Consent Orders in NSW

In New South Wales, Consent Orders are made under the Family Law Act 1975. The parties must file an application with the court, along with a draft of the proposed orders. The court will review the proposed Orders to ensure that they are just and equitable and in the best interests of any children involved. If the court is satisfied with the proposed Orders, it will make them final and binding.


How long do Consent Orders take?

The length of time it takes to obtain Orders can vary depending on the complexity of the issues involved and how quickly the parties can reach an agreement. In some cases, Orders can be obtained within a few weeks, while in more complex cases, it may take several months.

What is an example of a parenting Consent Order?

An example of a parenting Consent Order could be an agreement between the parties on where the children will live, how much time they will spend with each parent, and who will make decisions about their health and education. The Consent Order could also include provisions for the parties to attend mediation if there is a dispute about the parenting arrangements in the future.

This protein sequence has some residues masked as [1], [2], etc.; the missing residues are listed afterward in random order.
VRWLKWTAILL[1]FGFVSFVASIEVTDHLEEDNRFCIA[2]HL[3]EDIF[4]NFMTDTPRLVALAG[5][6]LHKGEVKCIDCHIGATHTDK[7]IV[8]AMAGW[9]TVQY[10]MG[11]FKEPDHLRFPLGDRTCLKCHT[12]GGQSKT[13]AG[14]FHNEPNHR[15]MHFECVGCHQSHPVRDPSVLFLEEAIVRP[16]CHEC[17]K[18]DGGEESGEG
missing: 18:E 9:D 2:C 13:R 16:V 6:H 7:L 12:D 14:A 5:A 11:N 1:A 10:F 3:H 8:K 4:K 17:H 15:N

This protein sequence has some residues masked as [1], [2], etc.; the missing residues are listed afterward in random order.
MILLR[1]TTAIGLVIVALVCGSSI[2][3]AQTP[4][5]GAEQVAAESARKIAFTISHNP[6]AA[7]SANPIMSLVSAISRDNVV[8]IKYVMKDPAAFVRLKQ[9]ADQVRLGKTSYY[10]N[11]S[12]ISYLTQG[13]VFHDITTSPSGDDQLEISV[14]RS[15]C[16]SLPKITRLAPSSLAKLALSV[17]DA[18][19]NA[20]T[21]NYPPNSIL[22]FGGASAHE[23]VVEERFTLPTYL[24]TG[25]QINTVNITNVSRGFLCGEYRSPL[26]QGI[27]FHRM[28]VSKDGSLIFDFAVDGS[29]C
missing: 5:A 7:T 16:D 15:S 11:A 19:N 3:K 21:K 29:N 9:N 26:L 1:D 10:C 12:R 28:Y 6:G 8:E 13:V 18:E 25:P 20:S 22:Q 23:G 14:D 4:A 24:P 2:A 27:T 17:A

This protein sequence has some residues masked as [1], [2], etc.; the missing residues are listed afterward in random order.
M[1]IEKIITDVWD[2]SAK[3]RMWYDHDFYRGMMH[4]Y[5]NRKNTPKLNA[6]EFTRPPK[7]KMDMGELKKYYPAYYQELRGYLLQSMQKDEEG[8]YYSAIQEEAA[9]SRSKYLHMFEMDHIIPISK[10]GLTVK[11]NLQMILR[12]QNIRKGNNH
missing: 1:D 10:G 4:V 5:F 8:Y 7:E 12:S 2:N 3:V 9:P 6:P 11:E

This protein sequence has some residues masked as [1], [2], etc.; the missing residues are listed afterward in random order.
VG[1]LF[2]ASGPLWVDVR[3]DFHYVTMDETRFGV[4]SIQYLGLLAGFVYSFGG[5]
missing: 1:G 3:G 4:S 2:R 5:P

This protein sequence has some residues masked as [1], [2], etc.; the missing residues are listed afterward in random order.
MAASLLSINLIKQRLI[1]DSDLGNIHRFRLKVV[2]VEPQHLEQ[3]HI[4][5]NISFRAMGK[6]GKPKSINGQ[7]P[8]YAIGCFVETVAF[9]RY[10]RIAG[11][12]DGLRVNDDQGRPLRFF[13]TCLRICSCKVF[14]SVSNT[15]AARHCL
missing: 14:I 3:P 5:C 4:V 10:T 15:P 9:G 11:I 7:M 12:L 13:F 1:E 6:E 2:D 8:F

Are there any time restrictions in filing Consent Orders for financial orders?

You can file an Application for Consent Order within 12 months of a divorce or 2 years from the breakdown of a de facto relationship.

What are spouse maintenance orders?

Spouse maintenance orders are orders made by a court requiring one spouse to provide financial support to the other spouse after a separation or divorce. 

Spouse maintenance orders are made in situations where one spouse is unable to support themselves adequately due to their age, health, or other factors.

What are de facto partner maintenance orders?

De facto partner maintenance orders are similar to spouse maintenance orders, but they apply to couples who are not married but have lived together in a de facto relationship. 

To be eligible for de facto partner maintenance, the parties must have been in a de facto relationship for at least two years or have a child together.